This story is about a brave and kind Anglo-Saxon princess called Frideswide who lived in Oxford a long time ago and just happened to be brilliant at climbing very tall trees. Her talent came in useful one day when a wicked king tried to kidnap her. How did she and her friends escape, and what happened to the king and his soldiers?
With stunning illustrations by award-winning artist Alan Marks, Saint Frideswide's legend is retold for young children as a tale of adventure, courage in the face of danger, friendship, and kindness, with a few surprises along the way.
The church Frideswide founded in Oxford was on the site of what is now Christ Church, and her medieval shrine can still be seen inside the Cathedral.
This beautiful picture book is sure to be treasured by any child who loves tales of adventure. It will appeal to children learning about the Anglo-Saxons, to readers who like feisty heroines and to visitors to Oxford, as a meaningful souvenir of their visit.
Publisher: Bodleian Library
Number of pages: 40
Dimensions: 247 x 200 mm
Edition: Edition, Published UK April 2019 ed.
'The lovely name Frideswide is a compound of two Anglo-Saxon words meaning peace (frith) and strong (swith). And these are the qualities at the heart of this most appealing retelling of the legend of the resourceful girl who outfaced danger, chose the path of peace, and worked great wonders. Alan Marks is a wonderful colourist and gives just the right amount of character and drama to his generous illustrations.' -- Kevin Crossley-Holland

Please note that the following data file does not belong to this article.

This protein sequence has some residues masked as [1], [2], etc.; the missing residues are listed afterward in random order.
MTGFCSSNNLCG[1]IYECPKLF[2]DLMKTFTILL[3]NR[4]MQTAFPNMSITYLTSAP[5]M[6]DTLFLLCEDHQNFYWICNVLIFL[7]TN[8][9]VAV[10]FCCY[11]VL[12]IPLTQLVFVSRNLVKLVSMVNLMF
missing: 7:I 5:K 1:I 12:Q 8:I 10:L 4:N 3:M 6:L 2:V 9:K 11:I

'How lovely to see this rarely-told story given the chance to breathe in the warm, airy and luminous atmosphere of Alan Marks' unmistakable illustrations.' -- Geraldine McCaughrean
'Alan Marks displays, as ever, fine draughtsmanship with his enchanting watercolour illustrations which are so evocative of the time and place in Jackie Holderness's re-telling of the tale of Saint Frideswide as an exciting adventure story.
Holderness skilfully interweaves historical fact and fiction into an absorbing and riveting read about the patron saint of Oxford. Her writing perceptively plays on the reader's emotions by contrasting the saint's goodness against the king's meanness and cruelty.
I would highly recommend this captivating tale to any anyone from eight to eighty.' -- Korky Paul
"The Princess who Hid in a Tree" is a charming re-telling of a celebrated story from Oxford's history. The beautifully illustrated book introduces young readers to Frideswide's story in a fresh and immediate way. It's impossible not to cheer on a princess who decides for herself how she wishes to live her life.' -- Louise Richardson